As expensive as it is, training a new K-9 handler is less expensive than the legal costs for this fiasco. It's also unclear that the multiple LEO yell-fest did anything but exacerbate the situation. Not sure who trained these LEO's, but let's hope that Santa brought additional training (and a bulk supply of Depends) to the SRPD for Christmas because this is an excellent example of how NOT to communicate clearly.

There is more than one change need to avoid these situations in the future. Chief among them is changing state law to differentiate between car payment that is 4 days late and a car stolen off the street.

The taxpayers of San Ramon will foot the bill for another episode where LEO's playing as if in a movie instead of real-life. If Mayor Hudson and the rest of the City Council don't start to address the repeated issues with SRPD's excessive responses, I will be looking for new representation in the next election.


Malcolm Hex
Registered user
San Ramon
on Jan 10, 2022 at 10:37 pm
Malcolm Hex, San Ramon
Registered user
on Jan 10, 2022 at 10:37 pm

Thai said the following:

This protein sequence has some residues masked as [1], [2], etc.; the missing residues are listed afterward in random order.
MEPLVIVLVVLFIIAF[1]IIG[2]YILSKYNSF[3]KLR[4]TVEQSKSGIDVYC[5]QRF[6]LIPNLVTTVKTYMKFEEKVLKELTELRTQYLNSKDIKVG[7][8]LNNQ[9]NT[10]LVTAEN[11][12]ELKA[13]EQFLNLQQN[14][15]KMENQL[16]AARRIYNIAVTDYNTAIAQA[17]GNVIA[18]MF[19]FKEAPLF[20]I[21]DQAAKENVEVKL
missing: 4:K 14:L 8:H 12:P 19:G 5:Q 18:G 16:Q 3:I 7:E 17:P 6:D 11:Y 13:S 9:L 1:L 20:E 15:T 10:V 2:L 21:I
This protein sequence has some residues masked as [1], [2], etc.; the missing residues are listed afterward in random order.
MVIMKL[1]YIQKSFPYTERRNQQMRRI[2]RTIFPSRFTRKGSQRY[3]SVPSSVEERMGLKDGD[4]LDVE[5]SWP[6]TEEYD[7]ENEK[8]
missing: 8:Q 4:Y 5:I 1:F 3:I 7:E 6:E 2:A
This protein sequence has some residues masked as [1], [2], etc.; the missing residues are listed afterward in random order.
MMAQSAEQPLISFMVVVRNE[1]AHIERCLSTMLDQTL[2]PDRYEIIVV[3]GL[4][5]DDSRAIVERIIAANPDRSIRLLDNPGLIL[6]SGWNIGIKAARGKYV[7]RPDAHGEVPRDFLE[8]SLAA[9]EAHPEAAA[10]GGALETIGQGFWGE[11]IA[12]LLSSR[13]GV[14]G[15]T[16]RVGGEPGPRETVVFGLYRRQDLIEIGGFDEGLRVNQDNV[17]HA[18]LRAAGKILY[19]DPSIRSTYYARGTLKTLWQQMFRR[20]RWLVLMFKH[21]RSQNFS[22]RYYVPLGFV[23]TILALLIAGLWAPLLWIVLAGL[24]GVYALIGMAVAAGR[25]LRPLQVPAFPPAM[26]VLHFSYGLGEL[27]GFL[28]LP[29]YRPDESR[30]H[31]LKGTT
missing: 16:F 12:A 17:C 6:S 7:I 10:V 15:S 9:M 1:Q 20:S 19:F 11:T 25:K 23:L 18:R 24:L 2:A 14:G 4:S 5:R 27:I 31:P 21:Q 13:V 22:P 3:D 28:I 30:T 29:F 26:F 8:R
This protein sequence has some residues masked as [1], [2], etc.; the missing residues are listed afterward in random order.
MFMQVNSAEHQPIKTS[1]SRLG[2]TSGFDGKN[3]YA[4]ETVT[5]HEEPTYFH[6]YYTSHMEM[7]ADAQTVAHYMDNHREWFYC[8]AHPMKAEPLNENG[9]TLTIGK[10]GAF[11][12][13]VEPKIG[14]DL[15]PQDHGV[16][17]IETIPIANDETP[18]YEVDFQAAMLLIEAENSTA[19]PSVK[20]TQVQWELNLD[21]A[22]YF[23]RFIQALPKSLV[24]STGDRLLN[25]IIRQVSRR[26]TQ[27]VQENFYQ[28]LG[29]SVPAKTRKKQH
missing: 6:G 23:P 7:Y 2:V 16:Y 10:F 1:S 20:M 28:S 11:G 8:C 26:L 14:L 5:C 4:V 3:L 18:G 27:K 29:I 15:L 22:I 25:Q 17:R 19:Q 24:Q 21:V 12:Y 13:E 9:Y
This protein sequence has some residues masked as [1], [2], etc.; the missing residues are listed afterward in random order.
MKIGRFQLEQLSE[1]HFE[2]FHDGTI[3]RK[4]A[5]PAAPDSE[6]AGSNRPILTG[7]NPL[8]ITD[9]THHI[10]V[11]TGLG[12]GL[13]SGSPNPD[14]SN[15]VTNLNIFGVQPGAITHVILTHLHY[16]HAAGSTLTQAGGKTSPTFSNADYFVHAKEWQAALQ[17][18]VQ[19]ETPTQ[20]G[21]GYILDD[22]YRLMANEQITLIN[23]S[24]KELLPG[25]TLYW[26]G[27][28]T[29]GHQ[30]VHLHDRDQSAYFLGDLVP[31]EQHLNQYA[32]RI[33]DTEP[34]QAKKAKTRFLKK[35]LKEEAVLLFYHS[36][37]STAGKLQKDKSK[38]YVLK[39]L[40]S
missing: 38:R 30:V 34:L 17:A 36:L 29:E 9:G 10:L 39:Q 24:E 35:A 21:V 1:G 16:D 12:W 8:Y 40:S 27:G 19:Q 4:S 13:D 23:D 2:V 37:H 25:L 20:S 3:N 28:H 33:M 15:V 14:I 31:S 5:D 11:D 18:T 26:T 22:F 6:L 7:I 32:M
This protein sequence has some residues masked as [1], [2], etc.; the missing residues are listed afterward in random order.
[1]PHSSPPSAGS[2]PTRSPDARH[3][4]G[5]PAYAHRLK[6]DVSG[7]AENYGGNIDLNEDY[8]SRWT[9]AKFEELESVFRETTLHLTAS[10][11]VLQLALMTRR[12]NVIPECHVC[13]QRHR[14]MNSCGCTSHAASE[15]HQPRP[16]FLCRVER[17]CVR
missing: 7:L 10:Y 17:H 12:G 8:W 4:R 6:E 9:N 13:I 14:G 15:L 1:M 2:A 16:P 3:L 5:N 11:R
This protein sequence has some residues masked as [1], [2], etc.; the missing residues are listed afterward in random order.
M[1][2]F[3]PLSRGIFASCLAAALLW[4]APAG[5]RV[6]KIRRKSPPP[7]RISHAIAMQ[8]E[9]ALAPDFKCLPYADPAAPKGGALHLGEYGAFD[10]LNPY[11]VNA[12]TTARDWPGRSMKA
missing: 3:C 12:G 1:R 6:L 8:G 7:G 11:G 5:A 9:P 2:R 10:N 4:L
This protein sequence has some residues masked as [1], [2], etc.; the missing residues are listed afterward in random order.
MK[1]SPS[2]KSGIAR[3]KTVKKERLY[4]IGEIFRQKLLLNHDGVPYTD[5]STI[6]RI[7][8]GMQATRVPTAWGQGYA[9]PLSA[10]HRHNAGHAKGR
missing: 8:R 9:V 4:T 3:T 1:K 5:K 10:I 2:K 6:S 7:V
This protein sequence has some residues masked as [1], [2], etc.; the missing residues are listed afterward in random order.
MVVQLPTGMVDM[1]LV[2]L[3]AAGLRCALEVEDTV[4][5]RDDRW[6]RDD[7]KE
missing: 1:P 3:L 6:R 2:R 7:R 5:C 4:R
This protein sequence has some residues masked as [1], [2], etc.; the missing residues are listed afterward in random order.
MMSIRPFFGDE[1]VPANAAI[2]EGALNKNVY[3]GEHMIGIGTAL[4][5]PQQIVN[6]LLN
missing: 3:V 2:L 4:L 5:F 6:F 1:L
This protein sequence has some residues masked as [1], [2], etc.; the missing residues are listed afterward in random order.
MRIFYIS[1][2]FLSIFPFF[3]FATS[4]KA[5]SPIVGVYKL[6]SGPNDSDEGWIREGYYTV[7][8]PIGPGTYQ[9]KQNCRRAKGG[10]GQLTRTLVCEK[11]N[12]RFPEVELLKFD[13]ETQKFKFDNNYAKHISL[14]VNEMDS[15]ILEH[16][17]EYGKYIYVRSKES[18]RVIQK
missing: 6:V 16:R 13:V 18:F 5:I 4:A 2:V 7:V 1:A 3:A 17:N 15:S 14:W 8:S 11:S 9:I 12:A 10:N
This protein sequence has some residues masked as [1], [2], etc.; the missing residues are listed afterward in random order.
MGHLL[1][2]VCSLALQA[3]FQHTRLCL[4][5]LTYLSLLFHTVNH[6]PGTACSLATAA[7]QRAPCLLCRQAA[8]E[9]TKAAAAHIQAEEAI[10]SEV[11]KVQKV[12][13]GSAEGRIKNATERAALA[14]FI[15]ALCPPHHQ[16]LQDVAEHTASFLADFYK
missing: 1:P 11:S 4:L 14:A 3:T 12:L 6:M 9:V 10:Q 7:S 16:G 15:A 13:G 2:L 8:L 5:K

Video shows SRPD watched for 12+ seconds while the suspect repeatedly reached back inside his car to retrieve items (footwear) prior to complying.

One big problem with your statement: The suspect never complied. As I stated in my last post, the suspect took his hands off the top of the car and turned his back on SRPD. In fact, you also stated that the suspect REPEATEDLY reached back in the car. How was SRPD to know he wasn’t reaching for a firearm?

But here is another hole in your argument. You stated the following:

“It's also perfectly reasonable for a person who is being confronted by multiple armed LEO's yelling different things from different directions to be bewildered and completely unaware of why they are being confronted.”

Really? Have you been in that situation? I have. When I was 17, I was walking near my home when five patrol cars circled my friend and I. The officers exited there vehicle and pointed their firearms at us.

The officers yelled at us from different directions and told us to put our hands on a nearby car. We later found out that we fit the description of two burglary suspects in the area. We were released without further incident.

Bottom line: I complied with a lawful order and did what I was told - unlike the person in this article. And keep in mind I was a 17 year old teenager at the time - much less mature than the driver in this story.